Engine run, but the tines won't turn, it's time to take a close look at your transmission. The transmission has many parts working inside of it,These parts make up the gearbox motor frame. It starts with the clutch drum. The clutch engages against the drum to start the transmission turning. Worn clutch pads can cause the clutch to slip and not engage, or engage with low power.
If this is the case, you will see lots of dust from the worn pads and often bluing of the metal on the drum. From the clutch drum, the drive train continues into the transmission housings. Inside, there is a shaft and gearbox motor frame a series of gears that greatly reduce the RPMs from the engine to the tine shafts. While reducing the speed, the gears also greatly increase the amount of torque that is output to the tine shafts. If the clutch and drum look good, there is likely a problem with the gearing in the transmission.
Sometimes, if the gearbox motor frame has gone bad, you can rotate the tine shafts by hand and hear a grinding sound caused by the stripped gears. In rare cases of a total failure, you might even see the transmission housings cracked and gear oil leaking out. Replacing the transmission is a repair you can do yourself.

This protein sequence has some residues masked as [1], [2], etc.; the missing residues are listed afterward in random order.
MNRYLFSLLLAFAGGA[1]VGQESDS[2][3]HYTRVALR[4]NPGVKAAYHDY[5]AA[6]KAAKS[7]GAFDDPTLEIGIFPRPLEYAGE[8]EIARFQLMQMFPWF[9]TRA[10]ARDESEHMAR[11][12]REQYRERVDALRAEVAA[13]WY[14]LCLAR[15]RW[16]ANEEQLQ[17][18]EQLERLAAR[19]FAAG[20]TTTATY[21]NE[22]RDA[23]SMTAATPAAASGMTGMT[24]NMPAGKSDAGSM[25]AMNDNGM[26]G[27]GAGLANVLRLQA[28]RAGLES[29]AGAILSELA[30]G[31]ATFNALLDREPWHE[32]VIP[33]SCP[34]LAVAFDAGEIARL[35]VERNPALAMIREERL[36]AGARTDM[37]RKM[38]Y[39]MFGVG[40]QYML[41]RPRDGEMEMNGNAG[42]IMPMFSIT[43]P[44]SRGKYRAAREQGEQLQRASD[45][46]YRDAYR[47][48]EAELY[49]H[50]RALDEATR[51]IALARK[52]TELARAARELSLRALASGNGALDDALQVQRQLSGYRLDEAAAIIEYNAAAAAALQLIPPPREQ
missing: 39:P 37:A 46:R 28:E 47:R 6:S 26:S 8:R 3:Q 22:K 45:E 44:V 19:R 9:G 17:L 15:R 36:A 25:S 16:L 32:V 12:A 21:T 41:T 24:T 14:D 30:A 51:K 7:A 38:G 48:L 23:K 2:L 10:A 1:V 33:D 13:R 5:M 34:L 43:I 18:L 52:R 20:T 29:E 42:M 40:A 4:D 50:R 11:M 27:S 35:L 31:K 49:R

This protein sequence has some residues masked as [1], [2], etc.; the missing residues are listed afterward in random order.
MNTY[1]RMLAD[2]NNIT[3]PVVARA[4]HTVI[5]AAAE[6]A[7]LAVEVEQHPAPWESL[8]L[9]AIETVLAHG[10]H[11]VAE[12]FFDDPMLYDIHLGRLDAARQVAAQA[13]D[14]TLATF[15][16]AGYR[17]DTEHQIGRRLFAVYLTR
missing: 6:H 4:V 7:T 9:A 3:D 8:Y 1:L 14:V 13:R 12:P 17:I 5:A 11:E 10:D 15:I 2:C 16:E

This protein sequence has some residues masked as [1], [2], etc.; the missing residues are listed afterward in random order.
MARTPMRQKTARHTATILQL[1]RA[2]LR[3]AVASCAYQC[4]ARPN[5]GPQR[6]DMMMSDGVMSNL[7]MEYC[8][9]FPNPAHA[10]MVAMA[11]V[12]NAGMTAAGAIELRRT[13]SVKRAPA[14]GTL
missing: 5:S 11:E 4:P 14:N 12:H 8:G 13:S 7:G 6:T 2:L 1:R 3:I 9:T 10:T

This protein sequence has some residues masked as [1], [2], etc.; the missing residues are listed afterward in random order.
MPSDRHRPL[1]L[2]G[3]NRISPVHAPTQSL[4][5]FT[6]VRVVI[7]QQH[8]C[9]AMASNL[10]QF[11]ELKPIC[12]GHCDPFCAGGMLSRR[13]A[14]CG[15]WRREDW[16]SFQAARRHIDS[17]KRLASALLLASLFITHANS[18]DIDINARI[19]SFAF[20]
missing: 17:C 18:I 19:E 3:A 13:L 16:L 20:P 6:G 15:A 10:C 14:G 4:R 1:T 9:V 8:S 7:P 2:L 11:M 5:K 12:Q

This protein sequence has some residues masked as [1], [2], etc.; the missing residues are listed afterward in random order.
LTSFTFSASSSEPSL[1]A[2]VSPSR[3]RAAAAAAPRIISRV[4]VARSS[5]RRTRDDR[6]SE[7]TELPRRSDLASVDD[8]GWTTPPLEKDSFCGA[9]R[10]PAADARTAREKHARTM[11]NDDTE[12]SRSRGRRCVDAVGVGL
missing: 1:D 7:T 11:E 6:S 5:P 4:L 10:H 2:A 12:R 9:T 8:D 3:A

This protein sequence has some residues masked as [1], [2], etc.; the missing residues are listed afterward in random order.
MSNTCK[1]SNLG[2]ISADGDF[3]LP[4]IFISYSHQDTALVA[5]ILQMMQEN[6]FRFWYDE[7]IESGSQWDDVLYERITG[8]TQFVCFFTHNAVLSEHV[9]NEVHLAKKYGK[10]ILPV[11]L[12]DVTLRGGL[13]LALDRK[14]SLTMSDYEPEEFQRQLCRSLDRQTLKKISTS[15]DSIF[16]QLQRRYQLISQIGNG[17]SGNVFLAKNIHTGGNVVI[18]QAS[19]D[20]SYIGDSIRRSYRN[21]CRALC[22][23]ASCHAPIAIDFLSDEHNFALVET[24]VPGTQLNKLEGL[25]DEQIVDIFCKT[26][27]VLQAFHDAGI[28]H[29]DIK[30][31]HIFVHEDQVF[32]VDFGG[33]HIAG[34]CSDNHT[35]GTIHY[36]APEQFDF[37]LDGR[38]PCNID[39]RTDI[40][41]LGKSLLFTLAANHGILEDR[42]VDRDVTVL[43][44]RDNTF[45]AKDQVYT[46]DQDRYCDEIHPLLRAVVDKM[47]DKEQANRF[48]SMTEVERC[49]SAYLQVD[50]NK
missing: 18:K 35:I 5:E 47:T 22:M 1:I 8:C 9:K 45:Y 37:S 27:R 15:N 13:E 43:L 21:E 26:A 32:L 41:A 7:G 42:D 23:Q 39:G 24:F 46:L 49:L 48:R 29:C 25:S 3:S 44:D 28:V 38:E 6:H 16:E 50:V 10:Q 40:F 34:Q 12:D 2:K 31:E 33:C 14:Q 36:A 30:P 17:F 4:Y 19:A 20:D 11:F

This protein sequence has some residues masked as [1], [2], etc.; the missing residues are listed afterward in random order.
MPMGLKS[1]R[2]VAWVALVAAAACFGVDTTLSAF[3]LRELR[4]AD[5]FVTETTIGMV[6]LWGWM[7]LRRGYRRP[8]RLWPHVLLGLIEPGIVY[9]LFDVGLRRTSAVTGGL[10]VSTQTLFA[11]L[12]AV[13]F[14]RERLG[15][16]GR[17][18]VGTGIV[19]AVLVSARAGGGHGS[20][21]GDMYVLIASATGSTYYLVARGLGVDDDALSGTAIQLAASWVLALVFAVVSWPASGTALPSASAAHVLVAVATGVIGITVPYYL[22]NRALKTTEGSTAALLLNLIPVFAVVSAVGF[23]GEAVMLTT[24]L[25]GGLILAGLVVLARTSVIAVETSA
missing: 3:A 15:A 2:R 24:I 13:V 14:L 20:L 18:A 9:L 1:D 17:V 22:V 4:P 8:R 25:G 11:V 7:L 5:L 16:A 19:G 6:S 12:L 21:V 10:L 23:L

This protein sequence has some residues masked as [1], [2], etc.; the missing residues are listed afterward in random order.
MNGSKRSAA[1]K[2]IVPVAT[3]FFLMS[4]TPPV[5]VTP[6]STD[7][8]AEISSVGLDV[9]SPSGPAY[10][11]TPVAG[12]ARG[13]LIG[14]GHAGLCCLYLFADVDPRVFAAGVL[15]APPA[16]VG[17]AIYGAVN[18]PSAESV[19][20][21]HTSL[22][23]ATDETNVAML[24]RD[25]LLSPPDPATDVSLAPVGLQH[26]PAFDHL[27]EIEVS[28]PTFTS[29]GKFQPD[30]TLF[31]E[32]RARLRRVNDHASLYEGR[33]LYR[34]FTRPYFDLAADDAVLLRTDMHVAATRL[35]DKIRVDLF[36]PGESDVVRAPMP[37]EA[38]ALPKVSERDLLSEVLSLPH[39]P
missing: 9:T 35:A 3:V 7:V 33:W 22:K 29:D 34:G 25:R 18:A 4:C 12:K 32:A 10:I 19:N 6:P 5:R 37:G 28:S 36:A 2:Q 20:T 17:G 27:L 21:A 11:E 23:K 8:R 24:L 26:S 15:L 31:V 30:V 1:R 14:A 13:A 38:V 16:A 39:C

I'll begin by removing the tines. They're held in place with a cotter pin. Now I'll remove the tines from the opposite side. This last tine is being a little stubborn and doesn't want to come free. So I'm going to use a little penetrating oil to free it up.
I'll let that sit for just a little bit. The penetrating oil has had a couple minutes to sit. Now I'm going to use a punch and a hammer to try to free the tine from the tine shaft. There are two bolts that secure the two halves of the tine guard together. I need to remove one of them. gearbox motor frame And just loosen the other.